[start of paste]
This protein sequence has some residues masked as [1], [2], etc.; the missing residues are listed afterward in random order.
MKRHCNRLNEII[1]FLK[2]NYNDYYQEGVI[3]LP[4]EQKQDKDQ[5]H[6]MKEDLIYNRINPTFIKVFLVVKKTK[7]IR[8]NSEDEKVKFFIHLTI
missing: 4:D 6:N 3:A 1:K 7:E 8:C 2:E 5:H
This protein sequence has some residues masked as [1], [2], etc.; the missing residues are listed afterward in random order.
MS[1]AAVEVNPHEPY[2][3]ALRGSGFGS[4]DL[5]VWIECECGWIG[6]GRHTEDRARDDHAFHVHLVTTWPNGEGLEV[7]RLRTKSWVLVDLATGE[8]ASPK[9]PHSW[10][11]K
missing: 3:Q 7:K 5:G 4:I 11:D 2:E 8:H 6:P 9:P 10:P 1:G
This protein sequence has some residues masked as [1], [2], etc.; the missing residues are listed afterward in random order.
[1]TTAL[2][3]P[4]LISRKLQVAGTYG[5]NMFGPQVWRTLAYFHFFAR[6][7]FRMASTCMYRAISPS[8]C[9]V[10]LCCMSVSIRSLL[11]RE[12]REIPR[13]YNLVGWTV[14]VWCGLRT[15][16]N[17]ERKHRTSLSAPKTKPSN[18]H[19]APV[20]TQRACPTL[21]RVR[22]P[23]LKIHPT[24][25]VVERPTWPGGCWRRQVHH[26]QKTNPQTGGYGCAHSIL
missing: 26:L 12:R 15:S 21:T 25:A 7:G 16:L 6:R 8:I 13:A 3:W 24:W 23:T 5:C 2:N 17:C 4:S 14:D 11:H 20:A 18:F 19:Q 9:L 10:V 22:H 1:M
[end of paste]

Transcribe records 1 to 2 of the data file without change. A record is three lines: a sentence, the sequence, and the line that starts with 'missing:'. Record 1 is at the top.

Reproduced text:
This protein sequence has some residues masked as [1], [2], etc.; the missing residues are listed afterward in random order.
MKRHCNRLNEII[1]FLK[2]NYNDYYQEGVI[3]LP[4]EQKQDKDQ[5]H[6]MKEDLIYNRINPTFIKVFLVVKKTK[7]IR[8]NSEDEKVKFFIHLTI
missing: 4:D 6:N 3:A 1:K 7:E 8:C 2:E 5:H
This protein sequence has some residues masked as [1], [2], etc.; the missing residues are listed afterward in random order.
MS[1]AAVEVNPHEPY[2][3]ALRGSGFGS[4]DL[5]VWIECECGWIG[6]GRHTEDRARDDHAFHVHLVTTWPNGEGLEV[7]RLRTKSWVLVDLATGE[8]ASPK[9]PHSW[10][11]K
missing: 3:Q 7:K 5:G 4:I 11:D 2:E 8:H 6:P 9:P 10:P 1:G